through […] there. Nobody’s going to see it from the front and you can easily remove
it afterwards and it’s very inexpensive and you can always do it that way. It’s a really
great way to, yeah, get a quick solution – an inexpensive solution and it works in any jacket,
any time. If you enjoyed this video, make sure you check
out our other videos. It’s easiest to do that by subscribing to our YouTube channel. Also,
like the video, leave a comment if you have questions. I’ll get back to you. And, most
importantly, if you really want to learn about classic men’s clothing, if you want to look
better and dress better and be more confident, sign up for our free newsletter, and I’ll
even throw in a free ebook, Gentlemen of Style, that teaches you a little bit about how to
match colors, and how to overall create your unique style. Thank you!

34 thoughts on “How to Put on a Boutonniere & Lapel Flower Pin The Right Way

  1. Interesting. I was inspired this fall by the ubiquitous crappy plastic poppies found at every cashier's till. I worry though, that anything other than a real flower may run the risk of coming across as a bit tacky.What are your thoughts on that? Also, is there anything anymore in regards to reservng botonnieres for special occasions, such as your's or a loved one's birthday, or possibly an anniversary?

  2. Dear Sven,  
    I purchased a GANT boutonniere. It is a nice silk flower. However, it did not come with a stem (pin). How should I attach it to the lapel? Another question: can I wear a collar pin shirt,pocket square and boutonniere together? 

  3. Thanks for the advice, Sven! Mostly I was already aware of this sort of stuff, but it's good to have the information re-fed now and then. Plus it reassured me that I wasn't supporting some awful faux pas by using safety pins on the backs of my lapels… though I have been meaning to sew some boutonniere loops onto the backs of some of my lapels (I also have a few too many jackets which are missing the boutonniere holes, so I'll have to add those too).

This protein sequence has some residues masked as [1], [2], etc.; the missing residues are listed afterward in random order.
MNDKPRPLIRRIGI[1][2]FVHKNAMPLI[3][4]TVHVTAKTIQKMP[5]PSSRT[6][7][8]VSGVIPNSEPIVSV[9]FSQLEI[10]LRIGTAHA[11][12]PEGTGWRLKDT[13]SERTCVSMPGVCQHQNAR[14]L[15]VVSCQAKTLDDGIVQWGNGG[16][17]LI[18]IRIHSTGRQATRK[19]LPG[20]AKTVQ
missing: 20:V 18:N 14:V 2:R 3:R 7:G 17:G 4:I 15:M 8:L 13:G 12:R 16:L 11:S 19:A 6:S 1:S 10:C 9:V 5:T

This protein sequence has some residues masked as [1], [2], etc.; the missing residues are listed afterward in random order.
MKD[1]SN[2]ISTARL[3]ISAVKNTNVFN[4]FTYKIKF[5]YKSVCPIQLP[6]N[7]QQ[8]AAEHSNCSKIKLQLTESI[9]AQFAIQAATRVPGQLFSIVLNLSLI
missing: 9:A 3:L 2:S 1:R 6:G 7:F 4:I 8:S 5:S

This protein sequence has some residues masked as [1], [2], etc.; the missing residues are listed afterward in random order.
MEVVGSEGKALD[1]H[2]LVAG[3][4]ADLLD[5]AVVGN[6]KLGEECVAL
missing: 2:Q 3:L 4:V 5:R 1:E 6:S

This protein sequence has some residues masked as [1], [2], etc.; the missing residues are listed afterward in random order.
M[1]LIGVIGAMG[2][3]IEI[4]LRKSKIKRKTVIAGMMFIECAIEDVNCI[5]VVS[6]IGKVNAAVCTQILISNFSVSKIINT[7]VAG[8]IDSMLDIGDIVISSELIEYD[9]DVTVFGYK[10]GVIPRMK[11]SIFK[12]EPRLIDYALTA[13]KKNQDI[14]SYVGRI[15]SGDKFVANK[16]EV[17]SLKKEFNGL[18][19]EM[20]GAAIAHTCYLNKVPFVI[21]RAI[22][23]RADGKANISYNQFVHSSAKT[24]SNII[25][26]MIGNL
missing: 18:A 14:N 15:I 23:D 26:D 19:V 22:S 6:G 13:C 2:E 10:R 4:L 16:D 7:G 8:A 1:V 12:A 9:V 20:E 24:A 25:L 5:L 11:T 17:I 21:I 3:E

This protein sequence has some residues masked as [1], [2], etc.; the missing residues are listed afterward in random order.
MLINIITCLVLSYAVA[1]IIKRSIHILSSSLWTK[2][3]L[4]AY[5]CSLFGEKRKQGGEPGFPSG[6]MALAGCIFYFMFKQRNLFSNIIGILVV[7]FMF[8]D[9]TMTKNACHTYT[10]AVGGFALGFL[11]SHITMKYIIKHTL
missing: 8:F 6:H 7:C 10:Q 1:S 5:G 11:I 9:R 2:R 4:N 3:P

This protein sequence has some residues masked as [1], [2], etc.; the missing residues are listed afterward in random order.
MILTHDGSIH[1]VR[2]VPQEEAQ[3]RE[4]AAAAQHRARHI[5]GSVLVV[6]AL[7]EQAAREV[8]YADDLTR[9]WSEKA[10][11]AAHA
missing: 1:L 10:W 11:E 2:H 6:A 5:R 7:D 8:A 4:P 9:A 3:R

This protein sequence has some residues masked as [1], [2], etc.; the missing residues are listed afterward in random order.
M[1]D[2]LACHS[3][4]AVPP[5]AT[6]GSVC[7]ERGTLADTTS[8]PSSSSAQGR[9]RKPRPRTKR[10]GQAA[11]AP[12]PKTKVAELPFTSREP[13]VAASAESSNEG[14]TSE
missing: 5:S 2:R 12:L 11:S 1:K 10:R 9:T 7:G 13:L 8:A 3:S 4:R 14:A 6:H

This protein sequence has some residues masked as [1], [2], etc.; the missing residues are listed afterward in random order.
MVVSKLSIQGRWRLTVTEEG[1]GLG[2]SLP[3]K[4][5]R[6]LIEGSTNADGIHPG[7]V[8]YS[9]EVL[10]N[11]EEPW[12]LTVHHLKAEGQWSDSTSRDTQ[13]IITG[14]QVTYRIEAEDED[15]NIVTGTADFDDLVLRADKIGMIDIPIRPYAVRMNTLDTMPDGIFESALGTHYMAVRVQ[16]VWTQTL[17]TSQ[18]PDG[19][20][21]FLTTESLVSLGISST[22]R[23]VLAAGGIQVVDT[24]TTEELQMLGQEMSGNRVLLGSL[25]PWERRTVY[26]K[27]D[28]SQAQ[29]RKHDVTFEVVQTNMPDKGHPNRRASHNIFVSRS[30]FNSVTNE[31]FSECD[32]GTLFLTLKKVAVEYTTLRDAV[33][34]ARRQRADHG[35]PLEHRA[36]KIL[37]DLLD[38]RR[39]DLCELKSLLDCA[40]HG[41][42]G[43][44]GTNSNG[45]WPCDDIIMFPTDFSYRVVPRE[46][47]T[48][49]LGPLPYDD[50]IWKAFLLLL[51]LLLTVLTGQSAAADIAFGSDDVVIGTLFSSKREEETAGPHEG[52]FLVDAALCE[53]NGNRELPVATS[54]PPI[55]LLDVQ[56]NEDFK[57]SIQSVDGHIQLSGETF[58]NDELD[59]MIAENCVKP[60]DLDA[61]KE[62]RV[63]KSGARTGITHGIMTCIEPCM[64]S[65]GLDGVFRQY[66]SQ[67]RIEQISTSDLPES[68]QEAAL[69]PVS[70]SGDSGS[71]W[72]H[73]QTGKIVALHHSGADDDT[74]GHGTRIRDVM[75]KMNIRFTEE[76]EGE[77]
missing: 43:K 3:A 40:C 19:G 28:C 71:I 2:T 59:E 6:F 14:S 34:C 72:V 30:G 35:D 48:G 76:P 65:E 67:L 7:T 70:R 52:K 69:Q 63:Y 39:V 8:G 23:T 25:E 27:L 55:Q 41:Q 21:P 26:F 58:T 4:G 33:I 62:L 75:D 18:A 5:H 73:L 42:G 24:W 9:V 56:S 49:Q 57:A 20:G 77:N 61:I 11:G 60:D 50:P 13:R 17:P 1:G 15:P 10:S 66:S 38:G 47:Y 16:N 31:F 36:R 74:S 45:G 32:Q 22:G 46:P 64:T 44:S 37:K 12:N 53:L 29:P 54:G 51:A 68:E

4. The Gentleman's Gazette is an invaluable resource. I sell mens suits and I will direct my clients to this wonderful site. Thank you very much.

  5. Your extensive knowledge in gentlemen's style is amazing. Great video,by the way. All the information I need to incorporate  Boutonniere into my outfit is provided.

  6. I love your channel and your web site and all the info there learning a great deal. I have two questions first I have bought 3 suits in the last few weeks, I enjoy dressing more dapper bur why is almost every one the button holes for the Boutonniere sewn shut? even vest pockets?? As well as even jacket pockets, what do people not use there pockets?

  7. I am very glad that you made this video but I still have some questions. First: When can you wear a boutonniere? And if I wear an waistcoat casual without jacket can I still put a boutonniere on my waistcoat?

  8. Awesome! What kinda coat are you wearing in this? Do you have a video talking about the details of this? Its back looks different 🙂
    Thanks :)))

  9. So funny to watch some of these older videos. Rafael has really stepped up his presentation game. The editing is much better now, too… 🙂 But the information is great no matter the production quality.

  10. Are you all going to be adding any more flowers to your boutonnière collection? I love it but after walking around my campus some the other day, there are a few that I immediately thought would be perfect on a lapel

  11. So it won't work well on a very thin lapel right?

    I bought the orchid one from fort belvedere but it looks misplaced when I wear it with my suit.

  12. Is there a way to hold the boutonniere without using pins? I can't add a buttonhole or damage the tux I'm going to use. Thank you!

  13. Okay – is it possible to claim this is a "classic" Gentelman's Gazette Vid? Can I use that term, here? Love it! Early development in delivery – and supreme ideas and 'tricks.' Genuine. Cheers!

  14. In old Europe, the sewage was in gutters in the street, running down to the river. As animal smells and one can imagine how offensive it was to walk in the street. …. Women carried a small bunch of flowers, called a “Tussy Mussy”. A gentleman wore flowers on his lapel. When the oders were particularly offensive, he simply lowered his head and buried his nose in the flower !